For a truly English accommodation experience, visit The Parisi Hotel. Owned and operated by two sisters, this bed and breakfast prioritizes the environment, as well as supports the local economy by shopping for breakfast food and hotel necessities nearby.

Utrecht, Netherlands

Instead of Amsterdam

In 2017, the Netherlands experienced more tourism growth than most other countries in Europe. With picturesque canals, bike-friendly roads, and colorful row homes, we are not surprised. Amsterdam is a vibrant, fun, and relatively affordable city for tourists—but so is Utrecht sans the crowds. 

Located only 28 miles from the Dutch capital, Utrecht is often called the laid-back alternative to Amsterdam. It is a city that also has canals, and bikes, and great coffee. While quite smaller than the capital, Utrecht is a beautiful medieval city rich in history and culture, making it the perfect alternative to the already overcrowded Amsterdam.

While staying in Utrecht, be sure to book a room at the fabulous and environmentally conscious Mary K Hotel. Situated in an 18th-century canal house, the hotel is designed by Mary K in collaboration with local artists. Cozy meets luxury meets sustainability—this is the place to stay during your visit. 

Comino, Malta

Instead of Capri, Italy

Last summer, the mayor of Capri, Italy warned that the popular vacation destination was at risk of exploding due to the number of tourists. In 2017 alone, two million vacationers visited the historical and rugged island in the Bay of Naples. As a cruise ship port and easy day trip from both Sorrento and Naples, the island is especially overrun with people during the summer months. 

Instead of visiting Capri this year, choose instead to stay in Malta—specifically, the island of Comino. Taking up only 1.35 square miles of space, the stunning island is home to only three residents and is almost entirely free of cars. And like Capri, Comino is also rich in history—it has been inhabited by Knights and pirates. Perfect for hiking, camping, snorkeling, lounging, and wading in the island’s Blue Lagoon, Comino is the perfect European island for your summer travels.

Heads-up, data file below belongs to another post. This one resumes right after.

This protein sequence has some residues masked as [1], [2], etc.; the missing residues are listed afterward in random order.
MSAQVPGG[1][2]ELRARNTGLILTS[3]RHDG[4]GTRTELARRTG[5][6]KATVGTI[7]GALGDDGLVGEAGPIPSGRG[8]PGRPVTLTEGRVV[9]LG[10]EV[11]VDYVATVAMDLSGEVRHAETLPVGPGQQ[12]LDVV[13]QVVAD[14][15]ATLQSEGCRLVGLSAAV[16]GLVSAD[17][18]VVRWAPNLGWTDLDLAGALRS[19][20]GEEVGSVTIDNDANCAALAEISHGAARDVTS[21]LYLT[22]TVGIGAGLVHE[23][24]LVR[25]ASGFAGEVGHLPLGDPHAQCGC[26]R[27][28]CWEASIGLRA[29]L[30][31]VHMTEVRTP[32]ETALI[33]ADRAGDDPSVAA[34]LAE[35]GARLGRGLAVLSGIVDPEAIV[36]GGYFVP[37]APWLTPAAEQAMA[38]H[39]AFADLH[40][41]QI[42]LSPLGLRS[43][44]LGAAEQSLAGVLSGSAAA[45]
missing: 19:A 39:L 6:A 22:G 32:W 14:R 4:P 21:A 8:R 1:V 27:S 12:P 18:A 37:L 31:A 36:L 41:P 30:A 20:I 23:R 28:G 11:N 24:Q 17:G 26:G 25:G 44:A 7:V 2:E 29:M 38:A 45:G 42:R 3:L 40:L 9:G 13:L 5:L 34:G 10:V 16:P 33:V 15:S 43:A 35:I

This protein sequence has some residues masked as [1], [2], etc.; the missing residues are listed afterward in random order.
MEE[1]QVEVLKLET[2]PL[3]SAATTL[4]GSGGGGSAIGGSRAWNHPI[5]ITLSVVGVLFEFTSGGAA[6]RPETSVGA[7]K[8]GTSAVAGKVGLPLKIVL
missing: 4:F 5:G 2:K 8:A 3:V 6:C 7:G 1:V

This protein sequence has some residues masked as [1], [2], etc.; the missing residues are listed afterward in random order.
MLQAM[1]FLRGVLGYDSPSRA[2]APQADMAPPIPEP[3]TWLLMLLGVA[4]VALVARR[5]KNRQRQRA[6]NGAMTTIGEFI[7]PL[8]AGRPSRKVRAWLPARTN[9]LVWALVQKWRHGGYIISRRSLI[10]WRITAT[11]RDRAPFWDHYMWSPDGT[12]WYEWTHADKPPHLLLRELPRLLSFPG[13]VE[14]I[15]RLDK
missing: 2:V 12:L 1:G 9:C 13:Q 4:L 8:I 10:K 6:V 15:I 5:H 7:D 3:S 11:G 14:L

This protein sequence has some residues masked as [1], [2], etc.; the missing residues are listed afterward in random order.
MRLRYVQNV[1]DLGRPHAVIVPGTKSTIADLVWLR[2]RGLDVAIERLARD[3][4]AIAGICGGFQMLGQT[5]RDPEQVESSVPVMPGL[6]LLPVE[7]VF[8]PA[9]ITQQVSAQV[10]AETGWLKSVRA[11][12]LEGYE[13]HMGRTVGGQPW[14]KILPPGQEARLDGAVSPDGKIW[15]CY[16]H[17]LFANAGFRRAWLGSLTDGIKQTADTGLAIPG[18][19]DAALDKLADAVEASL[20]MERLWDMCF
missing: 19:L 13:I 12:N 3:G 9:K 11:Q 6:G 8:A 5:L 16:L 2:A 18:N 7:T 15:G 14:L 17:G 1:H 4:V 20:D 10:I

Check out Corinthia Hotel on the main island of Malta (15 miles from Comino) for a luxurious accommodation option with an admirable environmental sustainability policy.

Plzeň, Czech Republic

Instead of Munich, Germany

Known for its beer, beautiful architecture, and proximity to the Alps, Munich, welcomed 3.5 million foreigners in 2017, and almost one million of those travelers came from the United States. As the host of the annual and famous Oktoberfest (the world’s largest beer festival happening in the fall), Munich is a popular destination for travelers. And, while not as overcrowded as Germany’s capital, Berlin, other beer cities in Europe may be better suited for your summer holiday—such as Plzeň, or Pilsen.

The city that created the Pilsner beer (first produced 175 years ago), Pilsen is the perfect European city for beer lovers, as well as history buffs. Founded by the Czech King Wenceslas II in 1295, the charming city center has been declared a historic landmark and is home to the second largest synagogue in Europe: Great Synagogue of Pilsen. A short 90-minute train ride from Prague, this cobblestone paved city is the perfect summer destination for sipping crisp beer and exploring Eastern Europe. And, with a more favorable currency for US-travelers (they use the Czech Koruna rather than the Euro), it is also a budget-friendly travel destination. 

Make sure to check out the Vienna House Easy Pilsen for a minimalist accommodation option directly across the street from the Pilsner Urquell Brewery.


Kayti Christian (she/her) is an Editor at The Good Trade. Growing up beneath the evergreens in the Sierra Nevadas, she returns to California after a decade split between states—including three years lived abroad. With an MA in Nonfiction Writing, she’s passionate about storytelling and fantastic content, especially as it relates to mental health, feminism, and sexuality. When not in-studio, she’s camping, reading memoir, or advocating for the Oxford comma.